My Global Entry renewal experience (success on arrival)


I recently had to renew my Global Entry card for the second time since originally signing up.  My previous renewal was a piece of cake.  I did it entirely online and an interview wasn’t required.  This time, an interview was required.  Booking an in-person interview is nearly impossible these days, so I quickly abandoned that idea.  Next, I booked a Zoom interview, but that process completely failed.  Finally, I did the easiest of all: Renewal on Arrival.  That worked like a charm!

a person holding a cell phone

What is Global Entry?  Global Entry is a program that allows trusted travelers expedited reentry to the United States.  Having Global Entry means you can avoid long lines when returning from an international trip.  Global Entry also automatically gives you TSA Precheck.  Within the U.S., this allows you to go through the TSA security Precheck lines where you don’t have to take off your shoes nor remove anything like liquids or laptops from your bag, and you’ll usually go through a metal detector instead of a full body scanner.

Renew online

The first step of the renewal process can be done entirely online.  The only hard part was listing all of the countries I’ve been in the last 7 years.  Luckily I organize all of my trips with Tripit and so it was easy to scan through past trips to find where I’ve been.  I then paid with a credit card that reimburses Global Entry or TSA Precheck fees.  In this case I paid with an Amex Platinum card, but I could have also used the Capital One Venture X, Chase Sapphire Reserve, or really any of countless other cards that offer this feature.

a screenshot of a computer
I paid the Global Entry fee with a card that reimburses these fees. The reimbursement came automatically 3 days after payment.

Two days after submitting my renewal application, my renewal was conditionally approved, pending an interview.  The latter part was disappointing.  When I had previously renewed, no interview was required.  This time I wasn’t so lucky.

In Person Interview Scheduling

I tried to schedule an in-person interview at the Detroit airport, but nothing was available.  That was OK because I was offered a better option: a remote interview via Zoom!

Remote Interview via Zoom

a screenshot of a computer screen

Apparently I qualified for the Remote Interview Pilot for Trusted Traveler Programs because I had the option to sign up for an interview over Zoom.  Awesome!  And there were plenty of good timeslots available for me.  Double awesome!  I scheduled an appointment for 9:15pm on September 2nd.

At the correct date and time (and yes Gary, I double checked the time zone) I clicked to join the meeting.  The result was a pop-up that said “Please wait for the host to start this meeting.”  I waited and waited.  And waited.  And waited.  After about two hours I gave up.  No Zoom meeting for me!

The next day I tried to book another Zoom meeting (it was so great the first time after all), but I couldn’t find any availability.

Interview on Arrival

a man in uniform holding a passport to a woman
This stock image shows a possibly fictional passport control officer and traveler.

Whether you’re getting your Global Entry card for the first time or renewing it, a great alternative to scheduling an interview appointment is to ask for an interview when re-entering the United States.  Some of the same agents who process U.S. passport control are authorized to do your Global Entry interview.  I recently did this when returning from Toronto.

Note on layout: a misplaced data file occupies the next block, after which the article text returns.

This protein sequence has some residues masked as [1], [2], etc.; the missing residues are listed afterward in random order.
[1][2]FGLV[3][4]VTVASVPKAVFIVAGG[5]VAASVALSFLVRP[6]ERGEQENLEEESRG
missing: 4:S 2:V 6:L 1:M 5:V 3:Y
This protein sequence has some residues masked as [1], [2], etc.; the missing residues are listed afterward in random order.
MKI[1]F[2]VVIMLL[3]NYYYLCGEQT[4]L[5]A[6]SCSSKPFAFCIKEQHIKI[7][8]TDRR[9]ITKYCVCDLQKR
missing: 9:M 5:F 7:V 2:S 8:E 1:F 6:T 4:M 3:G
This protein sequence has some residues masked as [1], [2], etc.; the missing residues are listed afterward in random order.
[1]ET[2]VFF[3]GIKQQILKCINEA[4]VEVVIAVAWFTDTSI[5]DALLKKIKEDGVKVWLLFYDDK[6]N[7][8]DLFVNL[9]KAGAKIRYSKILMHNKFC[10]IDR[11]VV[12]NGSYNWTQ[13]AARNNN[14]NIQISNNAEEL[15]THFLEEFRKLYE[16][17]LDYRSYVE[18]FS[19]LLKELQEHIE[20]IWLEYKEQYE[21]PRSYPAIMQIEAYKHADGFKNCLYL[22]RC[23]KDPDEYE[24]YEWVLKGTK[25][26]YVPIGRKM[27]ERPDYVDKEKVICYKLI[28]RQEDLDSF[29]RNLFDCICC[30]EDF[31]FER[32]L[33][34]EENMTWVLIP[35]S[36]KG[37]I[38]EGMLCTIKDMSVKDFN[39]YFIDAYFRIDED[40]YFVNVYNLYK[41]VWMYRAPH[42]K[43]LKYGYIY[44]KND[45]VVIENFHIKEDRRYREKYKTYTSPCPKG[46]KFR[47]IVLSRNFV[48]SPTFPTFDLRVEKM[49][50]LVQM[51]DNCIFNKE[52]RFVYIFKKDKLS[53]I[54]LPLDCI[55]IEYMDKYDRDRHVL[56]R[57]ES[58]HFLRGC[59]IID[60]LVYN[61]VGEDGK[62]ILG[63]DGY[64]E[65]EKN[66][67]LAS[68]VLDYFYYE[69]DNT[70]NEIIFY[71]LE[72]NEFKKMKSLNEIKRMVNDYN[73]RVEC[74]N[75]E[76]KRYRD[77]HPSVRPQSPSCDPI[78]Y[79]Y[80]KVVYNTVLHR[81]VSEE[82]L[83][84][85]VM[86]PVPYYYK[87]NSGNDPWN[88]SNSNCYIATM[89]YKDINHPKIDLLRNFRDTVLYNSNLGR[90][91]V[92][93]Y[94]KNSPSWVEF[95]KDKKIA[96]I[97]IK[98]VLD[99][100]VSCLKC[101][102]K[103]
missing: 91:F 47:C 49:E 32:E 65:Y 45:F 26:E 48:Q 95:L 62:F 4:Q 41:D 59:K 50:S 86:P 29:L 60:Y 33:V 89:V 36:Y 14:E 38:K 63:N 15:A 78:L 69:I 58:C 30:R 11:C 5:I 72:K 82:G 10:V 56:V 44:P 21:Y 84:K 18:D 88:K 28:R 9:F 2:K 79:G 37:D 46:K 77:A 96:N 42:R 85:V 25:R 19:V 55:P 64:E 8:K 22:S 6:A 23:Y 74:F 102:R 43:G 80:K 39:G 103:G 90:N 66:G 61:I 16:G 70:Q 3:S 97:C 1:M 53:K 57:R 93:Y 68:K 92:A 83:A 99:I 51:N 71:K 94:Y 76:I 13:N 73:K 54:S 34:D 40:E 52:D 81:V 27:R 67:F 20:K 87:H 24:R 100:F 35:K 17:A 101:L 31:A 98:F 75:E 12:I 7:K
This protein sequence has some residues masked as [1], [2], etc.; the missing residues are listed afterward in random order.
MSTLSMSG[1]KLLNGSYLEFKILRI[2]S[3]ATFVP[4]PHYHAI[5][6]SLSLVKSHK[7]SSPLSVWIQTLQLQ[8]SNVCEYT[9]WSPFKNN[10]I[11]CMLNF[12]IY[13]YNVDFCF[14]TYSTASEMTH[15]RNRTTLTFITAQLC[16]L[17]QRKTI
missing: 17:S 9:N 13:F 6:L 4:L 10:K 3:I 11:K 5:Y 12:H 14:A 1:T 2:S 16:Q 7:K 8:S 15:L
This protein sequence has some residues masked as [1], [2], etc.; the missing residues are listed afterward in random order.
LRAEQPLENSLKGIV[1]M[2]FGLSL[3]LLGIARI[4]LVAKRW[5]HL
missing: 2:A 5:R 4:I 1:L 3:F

In major airports in Canada and a few other countries (Aruba, Bermuda, Ireland, The Bahamas, and the UAE), the United States handles passport control in the foreign country.  In all other cases, you’ll clear passport control after arriving at an airport in the United States.  Either way, at a large number of airports it’s possible to do your interview right there when returning from traveling internationally.  You can find a full list of eligible airports here.

In my case, since my old Global Entry was still valid, I cleared security then went to one of the Global Entry kiosks to scan my passport (note that at some locations the kiosks now just take a picture of your face), then I proceeded to the final step where agents in booths welcome you to the United States.  In this case, though, before going to an open booth, I asked someone if I could do an interview on arrival.  I was told to wait a minute while they checked if the guy who did this was currently available.  He was.  I was directed to his booth and he asked me a few simple questions.  Apparently my answers were adequate because he then took a new set of fingerprints with the scanner and took my photo so that they could make a new Global Entry card for me.  And I was on my way.  I honestly think that the entire process took only about 2 or 3 minutes longer than if I didn’t do the interview at all.  The process definitely won’t be that quick for everyone (see comments for examples).  In my case, very few people were going through passport control at that time. If you go through at a busy time I expect that they wait will be much longer and/or you might even be told that they cannot do the interview when they’re overcrowded.

Bottom Line

If you’re struggling to get an interview for Global Entry enrollment or renewal, consider doing the interview on arrival when returning to the United States.  I can’t promise it will work as smoothly for you, but for me it was a breeze.

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